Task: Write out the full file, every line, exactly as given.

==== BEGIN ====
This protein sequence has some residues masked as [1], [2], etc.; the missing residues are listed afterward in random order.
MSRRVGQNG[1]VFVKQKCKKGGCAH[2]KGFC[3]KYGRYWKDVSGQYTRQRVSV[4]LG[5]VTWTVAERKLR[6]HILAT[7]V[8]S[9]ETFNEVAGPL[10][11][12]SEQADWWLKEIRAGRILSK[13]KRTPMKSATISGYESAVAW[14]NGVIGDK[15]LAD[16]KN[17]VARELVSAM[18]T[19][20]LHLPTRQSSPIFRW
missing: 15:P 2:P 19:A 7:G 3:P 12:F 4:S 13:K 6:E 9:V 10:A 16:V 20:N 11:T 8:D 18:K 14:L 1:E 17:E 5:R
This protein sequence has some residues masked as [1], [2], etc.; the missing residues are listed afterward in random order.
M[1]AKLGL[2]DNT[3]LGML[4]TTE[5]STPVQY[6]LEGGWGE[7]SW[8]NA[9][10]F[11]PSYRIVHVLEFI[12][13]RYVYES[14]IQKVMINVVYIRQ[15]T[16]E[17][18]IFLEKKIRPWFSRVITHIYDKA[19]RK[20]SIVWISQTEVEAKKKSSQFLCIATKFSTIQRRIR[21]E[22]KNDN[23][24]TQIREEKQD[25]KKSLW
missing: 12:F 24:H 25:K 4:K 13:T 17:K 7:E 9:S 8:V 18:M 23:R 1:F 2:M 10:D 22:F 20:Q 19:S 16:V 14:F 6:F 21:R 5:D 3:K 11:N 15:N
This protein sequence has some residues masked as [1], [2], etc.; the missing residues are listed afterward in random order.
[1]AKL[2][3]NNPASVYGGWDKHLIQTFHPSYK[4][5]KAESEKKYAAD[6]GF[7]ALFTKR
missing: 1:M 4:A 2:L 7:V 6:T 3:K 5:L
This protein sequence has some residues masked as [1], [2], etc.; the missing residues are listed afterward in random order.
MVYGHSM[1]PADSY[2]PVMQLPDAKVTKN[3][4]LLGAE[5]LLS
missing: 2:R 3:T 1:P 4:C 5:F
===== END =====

This protein sequence has some residues masked as [1], [2], etc.; the missing residues are listed afterward in random order.
MSRRVGQNG[1]VFVKQKCKKGGCAH[2]KGFC[3]KYGRYWKDVSGQYTRQRVSV[4]LG[5]VTWTVAERKLR[6]HILAT[7]V[8]S[9]ETFNEVAGPL[10][11][12]SEQADWWLKEIRAGRILSK[13]KRTPMKSATISGYESAVAW[14]NGVIGDK[15]LAD[16]KN[17]VARELVSAM[18]T[19][20]LHLPTRQSSPIFRW
missing: 15:P 2:P 19:A 7:G 3:P 12:F 4:S 13:K 6:E 9:V 10:A 16:V 20:N 11:T 8:D 18:K 14:L 1:E 17:E 5:R
This protein sequence has some residues masked as [1], [2], etc.; the missing residues are listed afterward in random order.
M[1]AKLGL[2]DNT[3]LGML[4]TTE[5]STPVQY[6]LEGGWGE[7]SW[8]NA[9][10]F[11]PSYRIVHVLEFI[12][13]RYVYES[14]IQKVMINVVYIRQ[15]T[16]E[17][18]IFLEKKIRPWFSRVITHIYDKA[19]RK[20]SIVWISQTEVEAKKKSSQFLCIATKFSTIQRRIR[21]E[22]KNDN[23][24]TQIREEKQD[25]KKSLW
missing: 12:F 24:H 25:K 4:K 13:T 17:K 7:E 9:S 8:V 18:M 23:R 1:F 2:M 10:D 22:F 20:Q 19:S 16:V 14:F 6:F 21:R 5:D 3:K 11:N 15:N
This protein sequence has some residues masked as [1], [2], etc.; the missing residues are listed afterward in random order.
[1]AKL[2][3]NNPASVYGGWDKHLIQTFHPSYK[4][5]KAESEKKYAAD[6]GF[7]ALFTKR
missing: 1:M 4:A 2:L 7:V 6:T 3:K 5:L
This protein sequence has some residues masked as [1], [2], etc.; the missing residues are listed afterward in random order.
MVYGHSM[1]PADSY[2]PVMQLPDAKVTKN[3][4]LLGAE[5]LLS
missing: 2:R 3:T 1:P 4:C 5:F